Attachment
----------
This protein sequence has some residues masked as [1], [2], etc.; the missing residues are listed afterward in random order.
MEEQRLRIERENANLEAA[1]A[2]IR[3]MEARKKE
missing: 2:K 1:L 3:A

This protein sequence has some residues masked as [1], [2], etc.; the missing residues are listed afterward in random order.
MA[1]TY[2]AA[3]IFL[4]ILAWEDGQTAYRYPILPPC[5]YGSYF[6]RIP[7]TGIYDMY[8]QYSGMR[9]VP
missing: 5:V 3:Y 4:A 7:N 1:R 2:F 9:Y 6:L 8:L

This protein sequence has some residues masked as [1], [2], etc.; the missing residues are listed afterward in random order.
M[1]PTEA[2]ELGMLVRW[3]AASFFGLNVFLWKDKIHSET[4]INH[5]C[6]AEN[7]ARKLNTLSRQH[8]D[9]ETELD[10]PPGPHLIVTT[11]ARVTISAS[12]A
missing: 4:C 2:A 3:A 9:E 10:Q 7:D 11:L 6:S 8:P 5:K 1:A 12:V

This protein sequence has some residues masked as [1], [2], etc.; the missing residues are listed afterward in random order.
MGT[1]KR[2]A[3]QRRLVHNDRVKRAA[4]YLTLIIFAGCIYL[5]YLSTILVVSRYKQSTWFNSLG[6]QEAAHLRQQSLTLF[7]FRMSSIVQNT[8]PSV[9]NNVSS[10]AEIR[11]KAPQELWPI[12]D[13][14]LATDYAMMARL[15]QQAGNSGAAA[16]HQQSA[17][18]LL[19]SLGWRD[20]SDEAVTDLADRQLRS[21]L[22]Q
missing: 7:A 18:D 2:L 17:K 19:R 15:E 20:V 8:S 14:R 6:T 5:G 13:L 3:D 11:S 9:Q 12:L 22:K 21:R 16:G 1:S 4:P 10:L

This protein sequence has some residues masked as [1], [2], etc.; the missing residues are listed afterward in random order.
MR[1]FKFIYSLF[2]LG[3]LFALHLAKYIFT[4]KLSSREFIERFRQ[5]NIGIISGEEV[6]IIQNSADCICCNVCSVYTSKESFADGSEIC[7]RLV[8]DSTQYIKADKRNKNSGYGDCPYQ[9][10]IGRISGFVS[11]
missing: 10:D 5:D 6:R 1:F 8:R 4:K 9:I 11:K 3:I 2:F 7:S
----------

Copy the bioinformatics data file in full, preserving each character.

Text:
This protein sequence has some residues masked as [1], [2], etc.; the missing residues are listed afterward in random order.
MEEQRLRIERENANLEAA[1]A[2]IR[3]MEARKKE
missing: 2:K 1:L 3:A

This protein sequence has some residues masked as [1], [2], etc.; the missing residues are listed afterward in random order.
MA[1]TY[2]AA[3]IFL[4]ILAWEDGQTAYRYPILPPC[5]YGSYF[6]RIP[7]TGIYDMY[8]QYSGMR[9]VP
missing: 5:V 3:Y 4:A 7:N 1:R 2:F 9:Y 6:L 8:L

This protein sequence has some residues masked as [1], [2], etc.; the missing residues are listed afterward in random order.
M[1]PTEA[2]ELGMLVRW[3]AASFFGLNVFLWKDKIHSET[4]INH[5]C[6]AEN[7]ARKLNTLSRQH[8]D[9]ETELD[10]PPGPHLIVTT[11]ARVTISAS[12]A
missing: 4:C 2:A 3:A 9:E 10:Q 7:D 11:L 6:S 8:P 5:K 1:A 12:V

This protein sequence has some residues masked as [1], [2], etc.; the missing residues are listed afterward in random order.
MGT[1]KR[2]A[3]QRRLVHNDRVKRAA[4]YLTLIIFAGCIYL[5]YLSTILVVSRYKQSTWFNSLG[6]QEAAHLRQQSLTLF[7]FRMSSIVQNT[8]PSV[9]NNVSS[10]AEIR[11]KAPQELWPI[12]D[13][14]LATDYAMMARL[15]QQAGNSGAAA[16]HQQSA[17][18]LL[19]SLGWRD[20]SDEAVTDLADRQLRS[21]L[22]Q
missing: 7:A 18:D 2:L 17:K 19:R 15:E 20:V 8:S 14:R 6:T 5:G 13:L 3:D 11:S 9:Q 12:L 22:K 21:R 16:G 1:S 4:P 10:L

This protein sequence has some residues masked as [1], [2], etc.; the missing residues are listed afterward in random order.
MR[1]FKFIYSLF[2]LG[3]LFALHLAKYIFT[4]KLSSREFIERFRQ[5]NIGIISGEEV[6]IIQNSADCICCNVCSVYTSKESFADGSEIC[7]RLV[8]DSTQYIKADKRNKNSGYGDCPYQ[9][10]IGRISGFVS[11]
missing: 10:D 5:D 6:R 1:F 8:R 4:K 9:I 11:K 3:I 2:F 7:S